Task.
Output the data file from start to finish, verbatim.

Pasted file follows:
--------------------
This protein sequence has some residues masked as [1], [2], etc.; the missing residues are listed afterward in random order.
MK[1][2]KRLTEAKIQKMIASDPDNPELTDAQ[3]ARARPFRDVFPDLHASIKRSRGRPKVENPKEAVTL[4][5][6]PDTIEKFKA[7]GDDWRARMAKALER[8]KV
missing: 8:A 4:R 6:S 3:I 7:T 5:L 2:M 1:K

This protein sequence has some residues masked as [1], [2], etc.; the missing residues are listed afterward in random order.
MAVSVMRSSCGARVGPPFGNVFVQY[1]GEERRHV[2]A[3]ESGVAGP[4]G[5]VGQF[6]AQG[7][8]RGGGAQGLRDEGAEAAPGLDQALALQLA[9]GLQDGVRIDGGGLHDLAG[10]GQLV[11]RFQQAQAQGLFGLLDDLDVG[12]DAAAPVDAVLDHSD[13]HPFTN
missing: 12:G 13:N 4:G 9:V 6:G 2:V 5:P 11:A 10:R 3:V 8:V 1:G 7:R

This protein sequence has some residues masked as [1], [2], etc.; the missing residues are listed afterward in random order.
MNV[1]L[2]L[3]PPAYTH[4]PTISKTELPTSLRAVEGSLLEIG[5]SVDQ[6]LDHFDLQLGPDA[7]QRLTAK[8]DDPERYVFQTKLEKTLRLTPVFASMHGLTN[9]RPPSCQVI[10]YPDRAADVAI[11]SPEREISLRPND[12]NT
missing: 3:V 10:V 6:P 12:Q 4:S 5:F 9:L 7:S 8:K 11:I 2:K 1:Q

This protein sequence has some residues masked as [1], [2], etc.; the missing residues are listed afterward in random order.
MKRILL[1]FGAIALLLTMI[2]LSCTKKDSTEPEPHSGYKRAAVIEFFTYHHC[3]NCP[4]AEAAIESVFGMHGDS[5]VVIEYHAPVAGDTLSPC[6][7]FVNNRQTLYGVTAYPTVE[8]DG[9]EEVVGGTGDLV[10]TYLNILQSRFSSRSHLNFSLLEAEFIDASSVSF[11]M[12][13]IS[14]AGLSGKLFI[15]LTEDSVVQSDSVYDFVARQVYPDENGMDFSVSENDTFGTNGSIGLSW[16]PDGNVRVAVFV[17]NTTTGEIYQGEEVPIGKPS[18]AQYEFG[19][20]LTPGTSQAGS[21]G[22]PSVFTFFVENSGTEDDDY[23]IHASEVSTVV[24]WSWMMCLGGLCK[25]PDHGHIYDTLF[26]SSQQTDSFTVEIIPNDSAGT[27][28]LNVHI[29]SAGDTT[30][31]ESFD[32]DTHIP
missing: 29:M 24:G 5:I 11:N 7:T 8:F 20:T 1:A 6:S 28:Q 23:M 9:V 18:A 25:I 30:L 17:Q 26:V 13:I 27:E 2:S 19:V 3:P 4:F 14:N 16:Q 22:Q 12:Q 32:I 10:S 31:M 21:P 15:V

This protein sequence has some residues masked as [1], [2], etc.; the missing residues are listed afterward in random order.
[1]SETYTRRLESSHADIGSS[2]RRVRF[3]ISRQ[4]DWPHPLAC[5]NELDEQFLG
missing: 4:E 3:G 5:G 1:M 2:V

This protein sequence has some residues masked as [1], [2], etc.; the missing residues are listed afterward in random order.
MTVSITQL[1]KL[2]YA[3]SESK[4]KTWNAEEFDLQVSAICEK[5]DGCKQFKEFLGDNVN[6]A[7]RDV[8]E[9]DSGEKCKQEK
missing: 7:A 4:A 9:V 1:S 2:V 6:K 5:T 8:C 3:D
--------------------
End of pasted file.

This protein sequence has some residues masked as [1], [2], etc.; the missing residues are listed afterward in random order.
MK[1][2]KRLTEAKIQKMIASDPDNPELTDAQ[3]ARARPFRDVFPDLHASIKRSRGRPKVENPKEAVTL[4][5][6]PDTIEKFKA[7]GDDWRARMAKALER[8]KV
missing: 8:A 4:R 6:S 3:I 7:T 5:L 2:M 1:K

This protein sequence has some residues masked as [1], [2], etc.; the missing residues are listed afterward in random order.
MAVSVMRSSCGARVGPPFGNVFVQY[1]GEERRHV[2]A[3]ESGVAGP[4]G[5]VGQF[6]AQG[7][8]RGGGAQGLRDEGAEAAPGLDQALALQLA[9]GLQDGVRIDGGGLHDLAG[10]GQLV[11]RFQQAQAQGLFGLLDDLDVG[12]DAAAPVDAVLDHSD[13]HPFTN
missing: 12:G 13:N 4:G 9:V 6:G 2:V 5:P 11:A 10:R 3:V 8:V 1:G 7:R

This protein sequence has some residues masked as [1], [2], etc.; the missing residues are listed afterward in random order.
MNV[1]L[2]L[3]PPAYTH[4]PTISKTELPTSLRAVEGSLLEIG[5]SVDQ[6]LDHFDLQLGPDA[7]QRLTAK[8]DDPERYVFQTKLEKTLRLTPVFASMHGLTN[9]RPPSCQVI[10]YPDRAADVAI[11]SPEREISLRPND[12]NT
missing: 3:V 10:V 6:P 12:Q 4:S 5:F 9:L 7:S 8:K 11:I 2:K 1:Q

This protein sequence has some residues masked as [1], [2], etc.; the missing residues are listed afterward in random order.
MKRILL[1]FGAIALLLTMI[2]LSCTKKDSTEPEPHSGYKRAAVIEFFTYHHC[3]NCP[4]AEAAIESVFGMHGDS[5]VVIEYHAPVAGDTLSPC[6][7]FVNNRQTLYGVTAYPTVE[8]DG[9]EEVVGGTGDLV[10]TYLNILQSRFSSRSHLNFSLLEAEFIDASSVSF[11]M[12][13]IS[14]AGLSGKLFI[15]LTEDSVVQSDSVYDFVARQVYPDENGMDFSVSENDTFGTNGSIGLSW[16]PDGNVRVAVFV[17]NTTTGEIYQGEEVPIGKPS[18]AQYEFG[19][20]LTPGTSQAGS[21]G[22]PSVFTFFVENSGTEDDDY[23]IHASEVSTVV[24]WSWMMCLGGLCK[25]PDHGHIYDTLF[26]SSQQTDSFTVEIIPNDSAGT[27][28]LNVHI[29]SAGDTT[30][31]ESFD[32]DTHIP
missing: 29:M 24:G 5:I 11:N 7:T 8:F 20:T 1:A 6:S 28:Q 23:M 9:V 18:A 25:I 30:L 17:Q 26:V 13:I 27:E 2:S 19:V 3:P 4:F 14:N 16:Q 22:Q 12:Q 32:I 10:S 31:M 21:P 15:V

This protein sequence has some residues masked as [1], [2], etc.; the missing residues are listed afterward in random order.
[1]SETYTRRLESSHADIGSS[2]RRVRF[3]ISRQ[4]DWPHPLAC[5]NELDEQFLG
missing: 4:E 3:G 5:G 1:M 2:V

This protein sequence has some residues masked as [1], [2], etc.; the missing residues are listed afterward in random order.
MTVSITQL[1]KL[2]YA[3]SESK[4]KTWNAEEFDLQVSAICEK[5]DGCKQFKEFLGDNVN[6]A[7]RDV[8]E[9]DSGEKCKQEK
missing: 7:A 4:A 9:V 1:S 2:V 6:K 5:T 8:C 3:D